"If one grants the State the ability to do this, then it's hard to see why saving tens of thousands of causalties from a pre-empted counter-insurgency is somehow less "draft-worthy." And if one has a problem with the concept itself of a draft, then they have already abandoned the realm of meaningful security debate."
I sort of agree with your first statement, but if you're second is correct than I have abandoned the realm of meaningful security debate a long time ago. Forcing people to work is called "slavery." Belgium's imprisonment of people who developed skills goes against everything America and civilization is supposed to stand for. I don't see any point in defeating terrorists if the way to do so is by becoming a racist slave state.
Posted by: Adam | Saturday, January 14, 2006
Thanks for dropping by, and of course. This humble blog would be delighted by a citation the conference. (A conference that is suspiciously lacking in bloggers or students passes, I might add... ;) )
Regarding the daughters of Joktan , the fault must lie with The Economist. If that magazine has more full-frontal nudity than all others combined , as well as an affinity for orientals , what is tdaxp to do? Where the effortless British lead , rightist blogs follow...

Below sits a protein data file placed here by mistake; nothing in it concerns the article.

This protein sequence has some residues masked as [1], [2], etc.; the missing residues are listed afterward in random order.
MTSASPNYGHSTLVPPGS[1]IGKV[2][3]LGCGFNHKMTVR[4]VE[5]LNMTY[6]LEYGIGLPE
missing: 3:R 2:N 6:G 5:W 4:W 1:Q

I'm equally disgusted by Belgium's actions. They mark beyond the outer bounds of what's acceptable. Marking inbounds would have been the wartime draft of nurses, which would force work in dangerous conditions based on environmental (trained as nurse) and genetic (females) factors.
The theoretical counterinsurgency draft I outline is even tamer than this. No one would be put in a dangerous condition -- indeed, it would at worst be protective custody, because insurgency is dangerous! The internment would not be to force industrial production, but to prevent societal destruction.
Real criticisms can be leveled against mass, targeted preemptive protective custody. Charges of "racial slavery" are not among them.
Posted by: Dan tdaxp | Saturday, January 14, 2006